Newspaper Archive of
The Perkins Journal
Perkins, Oklahoma
November 28, 1985     The Perkins Journal
PAGE 1     (1 of 14 available)        PREVIOUS     NEXT      Full Size Image
PAGE 1     (1 of 14 available)        PREVIOUS     NEXT      Full Size Image
November 28, 1985

Newspaper Archive of The Perkins Journal produced by SmallTownPapers, Inc.
Website © 2023. All content copyrighted. Copyright Information.     Terms Of Use.     Request Content Removal.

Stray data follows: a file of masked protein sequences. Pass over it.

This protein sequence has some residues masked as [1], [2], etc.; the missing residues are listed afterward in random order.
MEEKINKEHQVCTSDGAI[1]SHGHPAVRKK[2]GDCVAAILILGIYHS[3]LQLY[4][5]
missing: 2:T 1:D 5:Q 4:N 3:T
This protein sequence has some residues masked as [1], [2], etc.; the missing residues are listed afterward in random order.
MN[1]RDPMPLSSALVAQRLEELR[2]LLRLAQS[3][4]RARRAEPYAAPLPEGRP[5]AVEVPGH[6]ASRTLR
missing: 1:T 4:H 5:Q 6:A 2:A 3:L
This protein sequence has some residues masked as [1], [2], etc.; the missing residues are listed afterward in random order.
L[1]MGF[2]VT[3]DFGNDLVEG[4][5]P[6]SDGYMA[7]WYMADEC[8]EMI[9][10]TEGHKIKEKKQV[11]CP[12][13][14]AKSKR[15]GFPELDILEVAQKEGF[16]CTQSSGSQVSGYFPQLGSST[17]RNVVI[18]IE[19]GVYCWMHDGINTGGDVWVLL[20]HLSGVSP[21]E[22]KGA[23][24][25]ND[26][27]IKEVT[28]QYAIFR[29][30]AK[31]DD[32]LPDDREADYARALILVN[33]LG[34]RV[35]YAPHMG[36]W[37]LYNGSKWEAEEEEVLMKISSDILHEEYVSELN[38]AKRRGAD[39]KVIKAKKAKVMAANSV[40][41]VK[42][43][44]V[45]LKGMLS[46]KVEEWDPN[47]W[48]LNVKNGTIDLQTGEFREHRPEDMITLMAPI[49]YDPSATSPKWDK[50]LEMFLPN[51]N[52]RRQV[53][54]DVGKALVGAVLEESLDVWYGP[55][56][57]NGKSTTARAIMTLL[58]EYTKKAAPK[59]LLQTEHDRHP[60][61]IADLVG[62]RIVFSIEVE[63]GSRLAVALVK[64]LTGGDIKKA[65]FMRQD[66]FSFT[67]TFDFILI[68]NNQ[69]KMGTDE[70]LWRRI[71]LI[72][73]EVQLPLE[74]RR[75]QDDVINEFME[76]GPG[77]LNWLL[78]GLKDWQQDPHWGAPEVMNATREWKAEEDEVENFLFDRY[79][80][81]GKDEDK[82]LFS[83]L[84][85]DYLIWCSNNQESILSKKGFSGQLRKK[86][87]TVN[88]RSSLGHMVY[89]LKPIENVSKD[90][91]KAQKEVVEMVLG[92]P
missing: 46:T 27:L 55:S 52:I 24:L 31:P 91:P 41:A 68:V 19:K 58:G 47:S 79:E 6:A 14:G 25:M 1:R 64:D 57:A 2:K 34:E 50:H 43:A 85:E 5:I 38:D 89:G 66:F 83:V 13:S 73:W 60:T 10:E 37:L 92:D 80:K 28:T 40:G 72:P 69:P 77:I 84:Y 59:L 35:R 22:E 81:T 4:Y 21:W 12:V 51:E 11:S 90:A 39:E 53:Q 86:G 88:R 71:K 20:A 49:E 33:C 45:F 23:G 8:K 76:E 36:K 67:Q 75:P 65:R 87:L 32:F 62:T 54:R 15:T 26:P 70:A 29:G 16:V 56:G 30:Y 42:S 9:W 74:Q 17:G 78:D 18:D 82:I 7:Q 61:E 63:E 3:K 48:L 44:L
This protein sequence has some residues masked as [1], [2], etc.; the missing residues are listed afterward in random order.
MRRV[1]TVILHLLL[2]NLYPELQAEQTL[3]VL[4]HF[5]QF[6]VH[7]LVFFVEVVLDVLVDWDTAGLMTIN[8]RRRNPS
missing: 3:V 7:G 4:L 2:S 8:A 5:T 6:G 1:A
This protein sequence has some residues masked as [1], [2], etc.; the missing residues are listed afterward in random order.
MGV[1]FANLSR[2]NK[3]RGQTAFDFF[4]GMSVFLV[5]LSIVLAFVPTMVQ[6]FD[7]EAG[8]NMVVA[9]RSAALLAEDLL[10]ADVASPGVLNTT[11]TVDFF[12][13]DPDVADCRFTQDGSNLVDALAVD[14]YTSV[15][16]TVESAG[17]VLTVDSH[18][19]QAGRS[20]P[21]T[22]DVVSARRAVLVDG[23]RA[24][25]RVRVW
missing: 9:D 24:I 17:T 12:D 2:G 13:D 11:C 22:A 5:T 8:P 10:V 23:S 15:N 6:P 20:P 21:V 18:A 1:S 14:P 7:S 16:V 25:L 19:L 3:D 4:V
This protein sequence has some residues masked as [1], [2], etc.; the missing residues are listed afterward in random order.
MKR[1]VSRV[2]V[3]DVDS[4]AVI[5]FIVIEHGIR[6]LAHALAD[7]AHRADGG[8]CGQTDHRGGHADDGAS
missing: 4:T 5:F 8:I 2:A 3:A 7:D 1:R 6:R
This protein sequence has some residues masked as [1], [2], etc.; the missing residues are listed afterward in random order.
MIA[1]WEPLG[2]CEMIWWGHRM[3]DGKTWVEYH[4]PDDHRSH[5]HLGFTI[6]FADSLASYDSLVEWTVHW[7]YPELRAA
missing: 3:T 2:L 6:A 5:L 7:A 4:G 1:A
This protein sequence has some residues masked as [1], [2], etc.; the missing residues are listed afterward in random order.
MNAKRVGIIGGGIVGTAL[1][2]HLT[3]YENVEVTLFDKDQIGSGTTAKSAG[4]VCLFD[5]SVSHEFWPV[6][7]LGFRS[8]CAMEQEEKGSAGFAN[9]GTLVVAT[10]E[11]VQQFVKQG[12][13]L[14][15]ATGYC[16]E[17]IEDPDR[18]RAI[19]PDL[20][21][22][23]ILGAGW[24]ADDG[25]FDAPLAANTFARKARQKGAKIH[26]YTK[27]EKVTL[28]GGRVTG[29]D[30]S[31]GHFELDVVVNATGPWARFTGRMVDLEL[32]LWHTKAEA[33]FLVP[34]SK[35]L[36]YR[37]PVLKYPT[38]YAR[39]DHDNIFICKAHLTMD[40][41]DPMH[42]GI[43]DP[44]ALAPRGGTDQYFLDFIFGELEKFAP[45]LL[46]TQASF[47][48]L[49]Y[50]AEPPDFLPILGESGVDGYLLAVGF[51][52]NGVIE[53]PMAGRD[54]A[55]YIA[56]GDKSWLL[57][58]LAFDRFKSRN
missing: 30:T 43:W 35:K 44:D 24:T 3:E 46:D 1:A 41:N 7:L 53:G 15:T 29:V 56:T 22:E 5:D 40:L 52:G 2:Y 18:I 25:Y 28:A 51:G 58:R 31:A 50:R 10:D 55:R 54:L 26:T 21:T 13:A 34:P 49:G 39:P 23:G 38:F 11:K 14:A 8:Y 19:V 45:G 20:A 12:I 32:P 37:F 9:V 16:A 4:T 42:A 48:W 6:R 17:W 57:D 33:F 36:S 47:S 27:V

.. News and Views of the Cimarron Valley THOUGHT OF THE WEEK p To be absolutely certain about something, one must know everything or nothing about it. --Olin Miller NO. 9 Perkins, Payne County. Oklahoma - USPS 428040 THURSDAY, NOVEMBER 28, 1985 Line More B3 Bob Evans the weekends are be cold and dark this At least that is the way been the past few But that's okay. We the weather anyway we it, because we really any choice. xxx of the Perkins Main business houses will be Sunday during Decem- will be a good oppor- for you to do your shopping during convenient hours on There is an adver- in this issue of The reminding you which be opened. XXX is Thanksgiving week, time, I feel, to say we are for all you read The Journal. really drove this home survey we had two hundred peo- called in the Perkins and surveyed on reading habits. or four, and they south in the Tryon- area, either bought a week, or subscribed Journal. percentages are be- at the present said they spent minutes to one hour issue of The Jour- approximate- they sat down their copy more than many as three or during the following the figures are compil- that nearly three like 2.6 per- at the household) copy of the Journal. 40 percent of the pass their copies on readers outside of the Those surveyed were to criticize Most said they from "cover to cover" not recommend any other questions to compil- broken down into .ages, such as the buying habits, and buy such necessities food, hardware, how often they eat out etc., plus figures on status, employ- expendable in- I think when this is tallied, well have a of the overall Jour- who admits looking to receiving his newspaper each reads the 14 to 16 very thoroughly, in fact, from cover and if it isn't passed on or relative, is house until the next out. we could not ask We realize we can't of the people time, but this indicates most people with their Journal like they are getting pay for. This makes and our goals very and we want to ex- thanks to all you possible. our job without XXX Norma Magee last week that mail to Tulsa on Sunday not Monday. As we it, the truck driver it up at Perkins on evening or Sunday but it does leave the Post office for Tulsa evening and goes into stream of the delivery night. we have six day The latest city sales tax report, indicative of September business activity, shows Perkins with nearly a $4000 in- crease over the same month a year ago. The latest report is the third consecutive month of increases after a two month slide. Fo the eleven months of the reporting February, May and June. The greatest increase for the year was in January when collections increased $7000 over the same month the previous year. Losses were $1800 in February, $3,900 in May, and $1200 in June. Statewide, city sales tax col- lections were down 0.17 per- year, Perkins city sales tax has cent. Taxes collected totaled totaled $198,794, as compared $39,312,124 this year as com- te $187,712 for the same eleven pared to $39,400,000 last year. months last year. This is an in- Area towns and their collec. crease of over $11,000 for the tions {Last year's in year. If the December report is parenthesis): normal or above, Perkins will Agra $806 {$1306) close out the reporting year Carney $3969 ($4155) with approximately $220,000 in Chandler $75,397 {$63,418) sales tax collections for the Coyle $2189 {$2476) Crescent $15,629 {$14,647) year, an increase of an estimated $13,000 over last Cushing $178,129 {$162,812) Davenport $8859 {$8936) year. Drumright $46,933 {$44,993) Perkins' economy has remain- Glencoe $3316 {$3144) ed firm for the year except when Guthrie $182,324 {$164,020) it softened slightly during the Lan~ton $1438 {$1569) business activity months of LutHer $10,842 {$8564) The Community Christmas program has been set for Thurs- day evening, Dec. 5 at 6:30 p.r This year's theme is ' hrist- mas Joy." The program will be held on the lot between the Ci- ty Hall and Ken Smith's Furni- ture. Chalrpe/s0n and coot tinator of the program is Jeanne Hall and she has released the follow- ing participants in this year's program: Master of Ceremonies for the evening will be Bob Duke. The Christian Church is in charge of the live nativity scene and Ran Runyon, pastor of the church, will be bringing the Christmas story. Music will be done by Cimarron Singers, the Perkins-Tryon Jazz Band and The Messengers assisted by the Girl Scouts and Boy Scouts. Setting the scene for the pro- gram will be: FFA, in charge of getting and placing the tree; FHA, decorating the tree; Brownies and Rocking Horse Day Care Center, making tree ornaments; Lions Club, putting up the town's decorations; Elementary classes, posters for store windows; Marine and Junior Bostian, owners of Ken Smith's Furniture, use of lot; Olivet E. H. Club, Cimarron Valley E. H. Club, Eln Grove E. H. Club, M. I'. Club, Town and Country Stitchery Club, providing the candy; Mayor Dowe Wise, turning on the tree lights. An invitation was sent to the North Pole and Santa Claus will arrive in Perkins following the program and he will visit with and have treats for all the children: Sponsor of the program is the Chamber of Commerce. Their nativity scene is being set up at the bank corner. A stable is be- ing constructed by Harland Wells and three wise men have been added to the scene this year. Each year some of the prc ceeds from various events spon- A hearing was held in Stillwater Monday evening in the courthouse, at which time a representative of the Bureau of Land Management announced that some 426 acres of land along the Cimarron river will be given away. The land is located in 10 coun- ties along the Cimarron, and in- chdes two small parcels in the Perkins area. The first parcel is a .13 acre plot on the river Northeast of Ripley. The other is a 2.76 acre parcel at Walnut Creek south of Wild Horse Creek, which is ap- A PROCLAMATION Although the time and date of the first American thanksgiving observance may be uncertain, there is no question but that this treasured custom derives from our Judeo-Christian heritage. "Unto Thee, O God. do we give thanks," the Psalmist sang. praising God not only for the "'wondrous works" of His creation, but for loving guidance and deliverance from dangers. A band of settlers arriving in Maine in 1607 held a ser- vice of thanks for their safe journey, and twelve years later settlers in Virginia set aside a day of thanksgiving for their survival. In 1621 Governor William Bradford created the most famous of all such observances at Plym- outh Colony when a bounteous harvest prompted him to proclaim a special day "to render thanksgiving to the Al- mighty God for all His blessings." The Spaniards in II I Morrison $3722 ($4880) Mulhall $1351 ($1270) Oilton $14,274 {$14,084) Pawnee $38,548 {$34,876) Perry $94,224 ($123,790) Ripley $1681 ($1801) Stillwater $662,135 ($655,401) Tryon $1753 ($2338) Wellston $12,306 ($6322) Yale $12,461 ($12,610) In addition to the 446 cities and towns collecting city sales tax, the Oklahoma Tax Con - mission also serves as agents for 13 counties who are now col- lecting a sales tax. A total of $708,803 was collected for these 13 counties, which include Alfalfa, Atoka, Cherokee, Choc- taw, Cotton, Craig, Greer, Har- mon, Haskell, Muskogee, Nowata, Okmulgee and Pusmataha. Collections of city sales tax during the present fiscal year of July through November, are lagging the same time period in 1984 by 2.14 percent. sored by the Chamber of Com- merce during the year are being spent on additional pieces of the nativity scene. Preceding the program will be the annual Chamber of Commerce Chili and Bean Supper to be held at the Lions Den. Serving will be from 5 pin until 7 p.n Tickets are available from Chamber members or can be purchased at the door. The Chamber encourages the community to bring your fami- ly and enjoy supper and then walk the short distance to the Christmas program. II l II GLENN EYLER Eureka School Reunion RECEIVES AWARD To Be Nov. 30 MORRIS - Glenn Eyler was awarded a telephone by General Eureka School Reunion will Telephone Company in recogni- be held November 30, 1985 at tion of his volunteer work in the the Payne County Fairgrounds. senior citizen nutrition program Banquet will be at 6:30 p.m. here. Selection was based on the All former students, teachers number of hours volunteered, and spouses are most welcome. the uniqueness, age and the For more information, Phone range of the vokmteers' work 1-405-372-7107. performec Eyler is a former Perkins resident, editor of The Additional, Names Perkins Journal from 1936 to Added To Honor Roll 1951, served on the Perkins Additional names added to school board, and his children the Perkins Middle School graduated from Perkins high Honor Roll are: Supt. Honor school Roll th Grade, Michelle Harris: Principal's Honor Roll-7th Grade, Richle Blubangh, Tah Moorman; 8th Grade-Becky Burto CENSUS WORKERS IN THIS AREA The Census Bureau has begun collecting data here on changes in buying habits, and households are asked to par- ticipate in either the Consumer Expenditure Quarterly Inter- view or the Diary Survey. The survey is used by the Bureau of Labor Statistics to.update its ' narket basket" of goods and services used in the Consumer Price Index. This index measures changes in the pur- chasing power of the dollar over a month, a year, or several years. Information supplied by individuals is kept confidential -o- PECAN SHOW WILL BE DECEMBER 11 STILLWATER - The annual Payne County Pecan Show will get held December 11, 1985, at the Payne County Courthouse. The show is open to any Payne County resident who may ex- hibit as many exhibits as desired as long as there is only one exhibit per named variety. The show is also open to pecan food exhibits. The event is spon- sored by the Payne County Free Fair Association. -O" by law. Only statistical totals CHRISTMAS PARADE IN are published. GLENCOE, DEC. 7 -o- The Glencoe Business -Con Cion- Women's group is sponsoring a The last paragraph in ~ Mike Mo~ Christmas Parade to be held ris's column in last week's Journal Saturday, Dec. 7 beginning at should have read: 1:30 p.m ................ Funding of th~ Export-Impm't Bank Santa Claus will be present should be terminated. T~iffe should be placed on all agriculture imports with and have candy for the children. revenues going to subsidize Amm-ican -O- farmers who export. Tariffs will at lust NEW RESIDENTS eliminate Unfalr competition of foreign Those who have made a products on the U. S. markets. We must Quit subsidizing foreign students' deposit for water service at the education and housing, city building during the past An entire sentence was inadvertent- week are: Janice Bryan, 112 ly left out which completely changed the Cross Street, and Sandy statement being made. Mobley, 401 East St., Apt. A. "O* q ,q parently west of Perkins. The BLM told The Journal that they are giving away these parcels because they are a nu- siance to manage, and don't fit into any of their programs. The land was listed in govern- ment possession following the 1870 survey and became public lands. Some of it has been used by adjoining landowners, and they will probably end up with it. It was pointed out that the BLM is not ready to dispose of the land at this time, and the meetings, one at Stillwater Monday and the other at Wood- ward on Tuesday, were held to Anyone wanting more infer- see if there were any problems mation on these public lands that might be developing in the along the Cimarron, and their process of signing the public disposal, may contact the lands over to property owners, United States Department of or anyone else who might like to Interior Bureau of Land make a claim on them. Management, 200 NW 5th An aerial survey has been Street, Oklahoma City, or made recently and is compared phone 405-231-5491. to the 1870 survey. The county -o- assessors are also available of PARK GETS GRANT the land, because no taxes have PAWHUSKA - A $302,000 been paid on them through the grant for an access road, fenc- years since the state was ing, and lighting of the 80 acre settled. Osage Nation Industrial Park The public will nmintaln the at Hominy, has been mineral rights, announced. By the President of the United States of America California and the Dutch in New Amsterdam also held services to give public thanks to God. In 1777, during our War of Independence, the Conti- nental Congress set aside a day for thanksgiving and praise for our victory at the battle of Saratoga. It was the first time all the colonies took part in such an event on the same day. The following year, upon news that France was coming to our aid, George Washington at Valley Forge prescribed a special day of thanksgiving. Later, as our first President, he responded to a Congressional peti- tion by declaring Thursday. November 26, 1789, the first Thanksgiving Day of the United States of America. Although there were many state mid na- tional thanksgiving days proclaimed in the en- suing years, it was the tireless crusade of one woman, Sarah Josepha Hale, that finally led to the establishment of this beautiful feast as an annual nationwide observance. Her editorials so touched the heart of Abraham Lincoln that in 1863 -- even in the midst of the Civil War - he en- joined his countrymen to be mindful of their many bless- ings. cautioning them not to forget "the source from which they come," that they are "the gracious gifts of the Most High God..." Who ought to be thanked "with one heart and one voice by the whole American People." It is in that spirit that I now invite all Americans to take part again in this beautiful tradition with its roots deep in our history and deeper still in our hearts. We manifest our gratitude to God for the many blessings he has showered upon our land and upon its people. in this season of Thanksgiving we are grateful for our abundant harvests and the productivity of our indus- tries; for the discoveries of our laboratories: for the re. searches of our scientists and scholars; for the achieve ments of our artists, musicians, writers, clerk, teachers. physicians, businessmen, engineers, public servants, : armers, mechanics, artisans, and workers of every sort whose honest toil of mind and body in a free land wards them and their families and enriches our entire Nation. Let us thank fled Jar our families, frien0s, am1 ne sh- bars, and for the joy of this very festival we celebrate in His name. Let every house of wor- ship in the land and every home and every heart be filled with the spirit of gratitude and praise and love on this Thanksgiving Day. Now, Therefore, I, Ronald Reagan Presi- dent of the United States of America, in the spirit and tradition of the Pilgrims, the Conti- nental Congress, and past Presidents, do hereby proclaim Thursday, November 28, 1985, as a day of national Thavksgiving. I call upon every citizen of this great Nation to gather together in homes and places of worship and offer prayers of praise and gratitude for the many blessings Almighty God has bestowed upon our beloved country. In Wite m Whereof, I have he.ante set my hand this fifteenth day of November, in the year of our Lord nine teen hundred and eighty-five, and Of the Indepen of the United States of America the two hundred and tenth. I I I Ill I II I I ii:i Poqlo